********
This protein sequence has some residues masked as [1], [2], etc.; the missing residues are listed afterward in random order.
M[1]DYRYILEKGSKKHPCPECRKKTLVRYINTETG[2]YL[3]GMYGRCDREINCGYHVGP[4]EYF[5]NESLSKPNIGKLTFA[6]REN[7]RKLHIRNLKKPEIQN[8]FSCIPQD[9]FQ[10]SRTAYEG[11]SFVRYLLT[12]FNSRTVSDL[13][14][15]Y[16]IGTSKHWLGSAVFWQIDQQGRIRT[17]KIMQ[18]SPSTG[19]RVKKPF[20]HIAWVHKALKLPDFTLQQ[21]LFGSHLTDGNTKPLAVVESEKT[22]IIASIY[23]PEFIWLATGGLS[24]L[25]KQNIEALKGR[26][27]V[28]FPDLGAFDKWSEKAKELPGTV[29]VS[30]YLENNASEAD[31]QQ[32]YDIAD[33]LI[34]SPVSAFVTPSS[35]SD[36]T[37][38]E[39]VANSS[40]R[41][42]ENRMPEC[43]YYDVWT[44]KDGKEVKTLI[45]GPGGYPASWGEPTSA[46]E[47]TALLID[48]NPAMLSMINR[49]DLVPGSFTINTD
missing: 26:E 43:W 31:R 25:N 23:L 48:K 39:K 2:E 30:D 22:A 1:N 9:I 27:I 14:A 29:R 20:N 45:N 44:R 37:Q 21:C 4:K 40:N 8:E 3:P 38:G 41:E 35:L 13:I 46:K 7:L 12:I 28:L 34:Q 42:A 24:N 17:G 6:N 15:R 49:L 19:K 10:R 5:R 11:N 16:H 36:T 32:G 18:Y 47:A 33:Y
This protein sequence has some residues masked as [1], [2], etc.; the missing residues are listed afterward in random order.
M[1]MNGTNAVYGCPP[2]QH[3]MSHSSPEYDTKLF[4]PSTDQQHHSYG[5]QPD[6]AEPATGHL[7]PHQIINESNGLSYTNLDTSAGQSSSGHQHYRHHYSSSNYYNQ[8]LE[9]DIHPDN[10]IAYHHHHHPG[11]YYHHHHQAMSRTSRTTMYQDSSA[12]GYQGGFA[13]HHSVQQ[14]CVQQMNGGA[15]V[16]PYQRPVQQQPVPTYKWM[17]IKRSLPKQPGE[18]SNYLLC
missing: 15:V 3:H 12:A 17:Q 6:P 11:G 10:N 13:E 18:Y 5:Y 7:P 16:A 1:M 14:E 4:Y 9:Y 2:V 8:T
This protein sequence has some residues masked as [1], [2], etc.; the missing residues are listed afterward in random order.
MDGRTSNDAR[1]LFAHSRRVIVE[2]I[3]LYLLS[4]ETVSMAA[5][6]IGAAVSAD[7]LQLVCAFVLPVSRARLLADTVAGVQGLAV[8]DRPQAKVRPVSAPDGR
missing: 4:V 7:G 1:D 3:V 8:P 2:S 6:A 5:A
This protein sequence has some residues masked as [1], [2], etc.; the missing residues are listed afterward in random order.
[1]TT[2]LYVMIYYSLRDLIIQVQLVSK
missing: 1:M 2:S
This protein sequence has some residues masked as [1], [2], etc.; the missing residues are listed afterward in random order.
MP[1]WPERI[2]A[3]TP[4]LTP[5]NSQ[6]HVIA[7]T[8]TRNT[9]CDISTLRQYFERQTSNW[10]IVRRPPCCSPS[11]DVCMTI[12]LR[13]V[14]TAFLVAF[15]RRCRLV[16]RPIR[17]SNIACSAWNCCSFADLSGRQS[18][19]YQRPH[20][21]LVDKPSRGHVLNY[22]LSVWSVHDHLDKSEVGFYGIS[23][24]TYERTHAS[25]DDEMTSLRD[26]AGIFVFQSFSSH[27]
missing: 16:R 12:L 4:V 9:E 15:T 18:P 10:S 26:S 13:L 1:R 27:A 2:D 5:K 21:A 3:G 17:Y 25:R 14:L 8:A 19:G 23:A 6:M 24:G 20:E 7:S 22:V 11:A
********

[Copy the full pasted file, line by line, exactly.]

This protein sequence has some residues masked as [1], [2], etc.; the missing residues are listed afterward in random order.
M[1]DYRYILEKGSKKHPCPECRKKTLVRYINTETG[2]YL[3]GMYGRCDREINCGYHVGP[4]EYF[5]NESLSKPNIGKLTFA[6]REN[7]RKLHIRNLKKPEIQN[8]FSCIPQD[9]FQ[10]SRTAYEG[11]SFVRYLLT[12]FNSRTVSDL[13][14][15]Y[16]IGTSKHWLGSAVFWQIDQQGRIRT[17]KIMQ[18]SPSTG[19]RVKKPF[20]HIAWVHKALKLPDFTLQQ[21]LFGSHLTDGNTKPLAVVESEKT[22]IIASIY[23]PEFIWLATGGLS[24]L[25]KQNIEALKGR[26][27]V[28]FPDLGAFDKWSEKAKELPGTV[29]VS[30]YLENNASEAD[31]QQ[32]YDIAD[33]LI[34]SPVSAFVTPSS[35]SD[36]T[37][38]E[39]VANSS[40]R[41][42]ENRMPEC[43]YYDVWT[44]KDGKEVKTLI[45]GPGGYPASWGEPTSA[46]E[47]TALLID[48]NPAMLSMINR[49]DLVPGSFTINTD
missing: 26:E 43:W 31:R 25:N 23:L 48:K 39:K 2:E 30:D 22:A 1:N 9:I 27:I 14:A 29:R 20:N 45:N 44:R 37:Q 21:C 4:K 40:N 8:E 3:P 38:G 41:E 35:L 13:I 46:K 7:L 12:I 28:L 34:Q 42:A 24:N 17:G 6:N 15:R 49:L 19:K 10:R 5:R 11:N 16:H 36:T 32:G 18:Y 47:A 33:Y
This protein sequence has some residues masked as [1], [2], etc.; the missing residues are listed afterward in random order.
M[1]MNGTNAVYGCPP[2]QH[3]MSHSSPEYDTKLF[4]PSTDQQHHSYG[5]QPD[6]AEPATGHL[7]PHQIINESNGLSYTNLDTSAGQSSSGHQHYRHHYSSSNYYNQ[8]LE[9]DIHPDN[10]IAYHHHHHPG[11]YYHHHHQAMSRTSRTTMYQDSSA[12]GYQGGFA[13]HHSVQQ[14]CVQQMNGGA[15]V[16]PYQRPVQQQPVPTYKWM[17]IKRSLPKQPGE[18]SNYLLC
missing: 15:V 3:H 12:A 17:Q 6:P 11:G 10:N 13:E 18:Y 5:Y 7:P 16:A 1:M 14:E 4:Y 9:Y 2:V 8:T
This protein sequence has some residues masked as [1], [2], etc.; the missing residues are listed afterward in random order.
MDGRTSNDAR[1]LFAHSRRVIVE[2]I[3]LYLLS[4]ETVSMAA[5][6]IGAAVSAD[7]LQLVCAFVLPVSRARLLADTVAGVQGLAV[8]DRPQAKVRPVSAPDGR
missing: 4:V 7:G 1:D 3:V 8:P 2:S 6:A 5:A
This protein sequence has some residues masked as [1], [2], etc.; the missing residues are listed afterward in random order.
[1]TT[2]LYVMIYYSLRDLIIQVQLVSK
missing: 1:M 2:S
This protein sequence has some residues masked as [1], [2], etc.; the missing residues are listed afterward in random order.
MP[1]WPERI[2]A[3]TP[4]LTP[5]NSQ[6]HVIA[7]T[8]TRNT[9]CDISTLRQYFERQTSNW[10]IVRRPPCCSPS[11]DVCMTI[12]LR[13]V[14]TAFLVAF[15]RRCRLV[16]RPIR[17]SNIACSAWNCCSFADLSGRQS[18][19]YQRPH[20][21]LVDKPSRGHVLNY[22]LSVWSVHDHLDKSEVGFYGIS[23][24]TYERTHAS[25]DDEMTSLRD[26]AGIFVFQSFSSH[27]
missing: 16:R 12:L 4:V 9:E 15:T 18:P 10:S 26:S 13:L 1:R 27:A 2:D 5:K 21:A 3:G 17:Y 25:R 14:L 8:A 19:G 23:A 6:M 24:G 20:E 7:S 22:V 11:A